Third magistrate begins hearing Leisure Clothing case

The criminal case against Han Bin and Jia Liu has been plagued by delays.

The compilation of evidence against the directors of Chinese state-owned textile factory Leisure Clothing has resumed today after a two-month hiatus, with one of the textile factory's former employees testifying to being forced to apologise for being sick and made to foot the company doctor's bill.

The criminal case against Han Bin and Jia Liu, who are accused of trafficking in persons, abuse of authority, misappropriation, failing to comply with recognised conditions of employment and failing to pay wages, bonus and overtime for nine Vietnamese workers, has been plagued by delays.

In the 16 months since their arraignment, the presiding magistrate retired, one prosecuting police inspector resigned from the force and a new magistrate recused herself due to her having assisted the prosecution before her appointment. In a welcome nod to practicality, Magistrate Ian Farrugia dispensed with the need for a translator from Maltese to English in today’s sitting, ordering the case continue be heard in English.

12 months have passed since a court had decreed that there was sufficient evidence to indict Mr. Han, 46 from San Gwann and his marketing director Jia Liu, 31, from Birzebbugia on charges of human trafficking and imposing illegal working conditions.

The case had come to light in October 2014 after several of the Bulebel factory's Vietnamese employees had been arrested while attempting to leave the island with false Italian identity documents. The workers had told the police that they had not been paid the agreed wages and that their passports had been withheld by the company.

A string of Vietnamese employees had testified as to how they would receive €200-€300 monthly – half the amount they had been promised – for working 12 hours a day, seven days a week and had their passports confiscated by the company on their arrival.

But compilation proceedings had been stalled by the retirement of presiding Magistrate Carol Peralta, which required the outgoing magistrate’s pending caseload to be redistributed. The case eventually landed the lap of newly-appointed magistrate Donatella Frendo Dimech, in December. However, due to her former role as deputy Attorney General, Magistrate Frendo Dimech had chosen to recuse herself in this case.

This morning, magistrate Ian Farrugia exempted the witnesses who had already testified from having to testify again, however allowing the defence to reserve the right to summon any of these witnesses for re-examination, if required.

28-year-old Tran Thi Thu, from Vietnam told the court this morning that she had been in Malta for two and a half years, having come here to work for Leisure Clothing. She had been recruited through the Vihatico agency in Vietnam, she said, telling the court how she had been asked to sign two different contracts, one in Chinese and another in Vietnamese and Chinese, after having paid a considerable agency fee. These were intended to ensure that she received the benefits and living conditions promised in Malta, the agency had explained.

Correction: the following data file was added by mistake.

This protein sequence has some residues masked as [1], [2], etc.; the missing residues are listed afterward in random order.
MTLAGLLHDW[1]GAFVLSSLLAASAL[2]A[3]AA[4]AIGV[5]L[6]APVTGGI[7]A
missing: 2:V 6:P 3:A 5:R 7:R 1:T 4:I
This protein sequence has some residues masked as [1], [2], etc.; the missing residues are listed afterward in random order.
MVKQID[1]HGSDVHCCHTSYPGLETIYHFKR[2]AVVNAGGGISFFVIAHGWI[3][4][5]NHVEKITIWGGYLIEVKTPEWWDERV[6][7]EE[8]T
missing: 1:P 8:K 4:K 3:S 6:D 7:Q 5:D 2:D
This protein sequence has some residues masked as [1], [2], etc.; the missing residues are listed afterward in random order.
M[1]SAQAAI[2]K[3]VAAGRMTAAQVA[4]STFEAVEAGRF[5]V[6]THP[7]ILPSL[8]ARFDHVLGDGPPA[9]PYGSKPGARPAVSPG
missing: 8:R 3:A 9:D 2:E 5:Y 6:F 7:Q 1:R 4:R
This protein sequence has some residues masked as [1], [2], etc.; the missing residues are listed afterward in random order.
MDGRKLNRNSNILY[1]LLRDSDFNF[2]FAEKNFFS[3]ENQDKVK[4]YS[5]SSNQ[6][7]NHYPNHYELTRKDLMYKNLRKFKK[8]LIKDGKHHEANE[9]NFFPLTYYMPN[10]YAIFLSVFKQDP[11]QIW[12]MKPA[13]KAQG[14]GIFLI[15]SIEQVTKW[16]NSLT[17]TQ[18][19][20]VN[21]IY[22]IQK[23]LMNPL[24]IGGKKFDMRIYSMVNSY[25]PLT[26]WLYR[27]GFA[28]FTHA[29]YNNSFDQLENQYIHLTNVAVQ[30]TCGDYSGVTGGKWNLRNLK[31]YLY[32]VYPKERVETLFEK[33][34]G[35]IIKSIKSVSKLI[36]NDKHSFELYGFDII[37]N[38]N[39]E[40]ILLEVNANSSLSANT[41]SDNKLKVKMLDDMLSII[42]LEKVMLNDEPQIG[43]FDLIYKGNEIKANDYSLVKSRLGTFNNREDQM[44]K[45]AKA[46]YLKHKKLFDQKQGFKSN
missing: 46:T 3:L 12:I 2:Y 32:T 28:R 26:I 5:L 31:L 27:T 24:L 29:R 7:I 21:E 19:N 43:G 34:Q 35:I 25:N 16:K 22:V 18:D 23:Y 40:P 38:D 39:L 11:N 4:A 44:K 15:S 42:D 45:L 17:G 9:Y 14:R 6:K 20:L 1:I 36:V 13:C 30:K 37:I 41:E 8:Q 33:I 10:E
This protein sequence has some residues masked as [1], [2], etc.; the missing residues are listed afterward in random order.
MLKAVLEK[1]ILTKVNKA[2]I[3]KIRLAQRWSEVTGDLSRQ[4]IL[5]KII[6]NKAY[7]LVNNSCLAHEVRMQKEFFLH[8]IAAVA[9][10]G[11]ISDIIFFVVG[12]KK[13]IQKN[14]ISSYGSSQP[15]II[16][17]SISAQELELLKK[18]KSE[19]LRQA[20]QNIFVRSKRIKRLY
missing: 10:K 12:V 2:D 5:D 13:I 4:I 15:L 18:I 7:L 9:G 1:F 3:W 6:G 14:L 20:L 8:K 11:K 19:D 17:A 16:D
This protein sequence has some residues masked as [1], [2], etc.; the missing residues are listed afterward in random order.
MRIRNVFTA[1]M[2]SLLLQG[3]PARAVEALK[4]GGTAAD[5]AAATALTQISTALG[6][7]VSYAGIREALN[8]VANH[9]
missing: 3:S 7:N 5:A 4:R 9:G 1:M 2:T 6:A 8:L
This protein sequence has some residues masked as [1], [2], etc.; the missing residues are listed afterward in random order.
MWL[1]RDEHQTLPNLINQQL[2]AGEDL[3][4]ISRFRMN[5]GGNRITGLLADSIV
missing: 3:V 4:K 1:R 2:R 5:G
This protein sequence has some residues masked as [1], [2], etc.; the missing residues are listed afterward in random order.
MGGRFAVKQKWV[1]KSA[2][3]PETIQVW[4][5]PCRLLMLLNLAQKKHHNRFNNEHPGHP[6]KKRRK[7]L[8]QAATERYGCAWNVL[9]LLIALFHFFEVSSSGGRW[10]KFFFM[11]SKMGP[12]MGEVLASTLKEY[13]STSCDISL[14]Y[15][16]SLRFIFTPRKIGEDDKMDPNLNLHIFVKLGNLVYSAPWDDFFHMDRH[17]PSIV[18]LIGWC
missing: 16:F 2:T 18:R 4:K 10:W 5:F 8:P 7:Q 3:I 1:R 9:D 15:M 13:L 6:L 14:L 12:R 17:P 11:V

The witness said she had been asked to sign the last contract just 30 minutes before boarding her flight to Malta. She had asked why and was told that it was there to correct mistakes in the original. Tran was required to pay another large sum for this contract, she said.

Asked why she had signed the documents, after noticing differences, she said she would have lost the money she had paid before, which at that point had reached 70million Vietnamese dong (€2825) - equivalent approximately two and a half year’s wages in Vietnam, the witness said.

In Malta, she claimed to have not been allowed to take time off, in spite of being so sick she was unable to walk. “I had to hide myself, lying down under the table.”

That day she had worked from 7am to 11am, when someone from the company finally brought her a doctor, whose €22 bill she had to pay. After that she was unable to work for two days and had been asked to apologise for her absence. She was supposed to give her managers two days notice before taking sick leave, she said.

Replying to a question from lawyer Katrine Camilleri, she said she had only received €150 for two months’ work and this amount was not reflected on her payslip.

She had not received the rest of the money due to her, the witness said. “On Christmas, I received €10. My family did not receive the rest of the money.”

She had inquired with her employer about this and was told that the company would hold on to her pay until she had earned €2,000, after which it would be paid regularly. The €2,000 would be kept, together with her passport, as a form of guarantee that she would not abscond, the court had been told.

The court accepted a request by the defence to modify the accused’ bail conditions, reducing the frequency that they must sign a bail book from four times a week to once a week.

Police Inspector Joseph Busuttil is leading the prosecution. Lawyers Karl Briffa, Katrine Camilleri and Michael Camilleri appeared parte civile for the workers. Lawyers Edward Gatt and Pio Valletta are defence counsel to the company directors.